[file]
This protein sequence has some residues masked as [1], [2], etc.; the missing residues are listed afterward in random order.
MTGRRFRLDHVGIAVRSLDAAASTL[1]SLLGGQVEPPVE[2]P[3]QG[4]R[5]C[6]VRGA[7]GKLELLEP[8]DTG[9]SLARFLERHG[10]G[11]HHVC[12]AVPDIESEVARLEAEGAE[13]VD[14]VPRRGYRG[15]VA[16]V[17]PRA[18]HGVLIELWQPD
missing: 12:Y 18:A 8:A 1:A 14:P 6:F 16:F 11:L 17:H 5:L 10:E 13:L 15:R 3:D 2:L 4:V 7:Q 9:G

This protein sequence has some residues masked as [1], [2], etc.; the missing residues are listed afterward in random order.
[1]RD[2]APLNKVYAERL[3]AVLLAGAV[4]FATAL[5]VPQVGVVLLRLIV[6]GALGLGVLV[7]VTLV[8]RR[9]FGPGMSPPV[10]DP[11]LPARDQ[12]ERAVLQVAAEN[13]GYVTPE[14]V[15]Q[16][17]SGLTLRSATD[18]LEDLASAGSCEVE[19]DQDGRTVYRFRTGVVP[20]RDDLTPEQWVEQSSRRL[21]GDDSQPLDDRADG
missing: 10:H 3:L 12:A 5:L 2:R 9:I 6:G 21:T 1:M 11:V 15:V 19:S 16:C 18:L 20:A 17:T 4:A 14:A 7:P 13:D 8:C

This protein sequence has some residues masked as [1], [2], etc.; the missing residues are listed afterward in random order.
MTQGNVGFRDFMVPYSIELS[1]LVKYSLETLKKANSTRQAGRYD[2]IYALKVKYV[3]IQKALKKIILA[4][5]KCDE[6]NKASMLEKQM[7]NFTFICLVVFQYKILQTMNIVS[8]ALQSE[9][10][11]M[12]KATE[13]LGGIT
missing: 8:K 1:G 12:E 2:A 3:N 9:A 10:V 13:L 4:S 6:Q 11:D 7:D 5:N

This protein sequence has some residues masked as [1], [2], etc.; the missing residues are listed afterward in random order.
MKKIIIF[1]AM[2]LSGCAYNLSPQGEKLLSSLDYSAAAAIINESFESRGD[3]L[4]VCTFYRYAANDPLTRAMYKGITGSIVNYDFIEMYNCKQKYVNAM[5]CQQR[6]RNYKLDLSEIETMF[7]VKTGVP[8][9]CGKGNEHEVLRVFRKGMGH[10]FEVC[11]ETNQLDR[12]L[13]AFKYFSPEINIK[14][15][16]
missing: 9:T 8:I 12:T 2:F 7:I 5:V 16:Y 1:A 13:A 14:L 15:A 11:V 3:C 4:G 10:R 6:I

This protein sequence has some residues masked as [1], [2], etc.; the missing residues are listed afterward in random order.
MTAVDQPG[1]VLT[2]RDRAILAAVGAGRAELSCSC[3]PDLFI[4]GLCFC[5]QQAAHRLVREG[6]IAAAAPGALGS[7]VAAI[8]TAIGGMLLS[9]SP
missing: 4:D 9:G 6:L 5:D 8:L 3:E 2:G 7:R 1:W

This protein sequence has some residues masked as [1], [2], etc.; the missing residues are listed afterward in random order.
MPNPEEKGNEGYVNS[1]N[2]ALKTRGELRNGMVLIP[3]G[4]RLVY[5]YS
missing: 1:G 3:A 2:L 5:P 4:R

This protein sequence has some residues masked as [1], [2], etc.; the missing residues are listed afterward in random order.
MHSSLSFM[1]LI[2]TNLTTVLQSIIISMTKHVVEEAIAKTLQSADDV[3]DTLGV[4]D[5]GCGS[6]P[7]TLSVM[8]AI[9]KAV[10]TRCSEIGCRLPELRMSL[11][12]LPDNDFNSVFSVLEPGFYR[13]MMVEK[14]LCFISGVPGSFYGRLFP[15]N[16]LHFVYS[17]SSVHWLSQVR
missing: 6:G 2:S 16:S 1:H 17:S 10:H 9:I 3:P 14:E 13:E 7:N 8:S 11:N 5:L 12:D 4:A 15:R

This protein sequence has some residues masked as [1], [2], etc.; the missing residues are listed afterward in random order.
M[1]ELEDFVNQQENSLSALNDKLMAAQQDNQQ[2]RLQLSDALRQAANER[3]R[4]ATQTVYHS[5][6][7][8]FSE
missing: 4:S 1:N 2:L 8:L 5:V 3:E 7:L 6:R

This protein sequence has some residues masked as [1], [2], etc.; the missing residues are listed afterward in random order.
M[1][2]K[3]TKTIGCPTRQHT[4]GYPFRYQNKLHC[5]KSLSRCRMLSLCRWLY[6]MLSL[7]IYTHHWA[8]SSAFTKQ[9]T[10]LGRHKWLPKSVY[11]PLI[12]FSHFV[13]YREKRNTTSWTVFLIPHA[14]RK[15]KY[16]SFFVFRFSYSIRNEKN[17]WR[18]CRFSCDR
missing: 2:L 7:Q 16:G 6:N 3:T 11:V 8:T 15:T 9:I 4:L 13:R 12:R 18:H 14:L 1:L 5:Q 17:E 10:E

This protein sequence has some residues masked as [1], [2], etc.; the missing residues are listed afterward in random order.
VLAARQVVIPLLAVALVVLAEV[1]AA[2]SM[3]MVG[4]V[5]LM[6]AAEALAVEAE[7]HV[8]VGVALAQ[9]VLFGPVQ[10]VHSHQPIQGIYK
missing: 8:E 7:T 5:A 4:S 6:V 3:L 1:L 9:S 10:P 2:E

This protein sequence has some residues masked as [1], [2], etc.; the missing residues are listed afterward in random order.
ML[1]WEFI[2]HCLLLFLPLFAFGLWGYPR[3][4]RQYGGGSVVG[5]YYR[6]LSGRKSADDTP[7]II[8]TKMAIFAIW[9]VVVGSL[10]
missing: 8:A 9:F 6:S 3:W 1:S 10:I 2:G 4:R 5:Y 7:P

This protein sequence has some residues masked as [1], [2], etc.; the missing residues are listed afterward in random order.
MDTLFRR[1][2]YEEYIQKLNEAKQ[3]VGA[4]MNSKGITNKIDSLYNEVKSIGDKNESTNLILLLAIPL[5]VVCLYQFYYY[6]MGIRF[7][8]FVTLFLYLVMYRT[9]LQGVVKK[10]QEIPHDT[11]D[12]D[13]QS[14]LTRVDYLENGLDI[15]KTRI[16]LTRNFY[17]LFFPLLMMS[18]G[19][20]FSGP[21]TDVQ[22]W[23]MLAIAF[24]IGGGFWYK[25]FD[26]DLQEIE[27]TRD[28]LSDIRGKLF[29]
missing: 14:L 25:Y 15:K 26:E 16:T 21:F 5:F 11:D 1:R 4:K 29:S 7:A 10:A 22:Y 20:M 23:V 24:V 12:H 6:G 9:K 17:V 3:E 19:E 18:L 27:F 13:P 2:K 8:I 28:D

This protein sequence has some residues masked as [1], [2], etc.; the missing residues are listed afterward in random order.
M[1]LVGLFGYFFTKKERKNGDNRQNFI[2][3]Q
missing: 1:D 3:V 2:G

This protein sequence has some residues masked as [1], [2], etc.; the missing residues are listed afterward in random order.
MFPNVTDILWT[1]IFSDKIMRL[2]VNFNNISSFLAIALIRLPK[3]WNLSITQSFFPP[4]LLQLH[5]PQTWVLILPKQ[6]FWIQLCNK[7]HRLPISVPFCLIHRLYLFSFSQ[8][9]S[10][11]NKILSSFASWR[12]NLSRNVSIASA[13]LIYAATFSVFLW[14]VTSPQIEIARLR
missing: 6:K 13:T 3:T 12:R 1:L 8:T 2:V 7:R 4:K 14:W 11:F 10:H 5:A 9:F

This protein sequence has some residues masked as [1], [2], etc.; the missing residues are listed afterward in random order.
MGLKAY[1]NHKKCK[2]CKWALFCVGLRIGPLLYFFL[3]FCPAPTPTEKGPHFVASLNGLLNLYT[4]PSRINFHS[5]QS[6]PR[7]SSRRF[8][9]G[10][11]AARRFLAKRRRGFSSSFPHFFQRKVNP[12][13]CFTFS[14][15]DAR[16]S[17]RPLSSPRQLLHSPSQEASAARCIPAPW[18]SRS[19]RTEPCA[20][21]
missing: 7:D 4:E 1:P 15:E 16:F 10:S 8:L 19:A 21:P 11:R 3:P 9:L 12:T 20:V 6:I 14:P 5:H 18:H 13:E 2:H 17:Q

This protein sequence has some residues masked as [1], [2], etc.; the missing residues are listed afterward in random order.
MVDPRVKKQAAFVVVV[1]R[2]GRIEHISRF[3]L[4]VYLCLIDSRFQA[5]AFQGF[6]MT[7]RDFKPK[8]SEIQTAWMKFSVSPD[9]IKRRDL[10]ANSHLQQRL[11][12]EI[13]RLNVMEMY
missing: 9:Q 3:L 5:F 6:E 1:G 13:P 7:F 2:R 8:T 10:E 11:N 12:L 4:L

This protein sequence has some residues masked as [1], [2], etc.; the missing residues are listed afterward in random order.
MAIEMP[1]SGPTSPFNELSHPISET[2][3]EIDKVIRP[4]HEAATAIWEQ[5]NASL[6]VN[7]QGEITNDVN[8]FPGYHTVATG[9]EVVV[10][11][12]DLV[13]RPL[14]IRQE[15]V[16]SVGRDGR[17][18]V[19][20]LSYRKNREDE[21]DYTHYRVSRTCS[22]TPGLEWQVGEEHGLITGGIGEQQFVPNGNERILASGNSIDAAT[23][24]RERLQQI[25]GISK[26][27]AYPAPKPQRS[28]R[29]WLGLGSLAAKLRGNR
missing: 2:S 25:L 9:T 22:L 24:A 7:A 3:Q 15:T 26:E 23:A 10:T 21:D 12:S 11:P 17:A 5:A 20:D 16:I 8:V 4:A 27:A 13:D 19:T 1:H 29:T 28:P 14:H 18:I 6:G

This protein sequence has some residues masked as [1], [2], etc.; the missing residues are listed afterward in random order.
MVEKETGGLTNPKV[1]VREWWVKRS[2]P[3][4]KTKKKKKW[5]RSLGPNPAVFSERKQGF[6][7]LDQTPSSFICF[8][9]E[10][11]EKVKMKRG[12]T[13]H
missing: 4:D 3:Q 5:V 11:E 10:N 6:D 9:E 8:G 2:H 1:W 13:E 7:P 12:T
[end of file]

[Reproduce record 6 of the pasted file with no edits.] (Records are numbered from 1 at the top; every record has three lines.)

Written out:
This protein sequence has some residues masked as [1], [2], etc.; the missing residues are listed afterward in random order.
MPNPEEKGNEGYVNS[1]N[2]ALKTRGELRNGMVLIP[3]G[4]RLVY[5]YS
missing: 1:G 3:A 2:L 5:P 4:R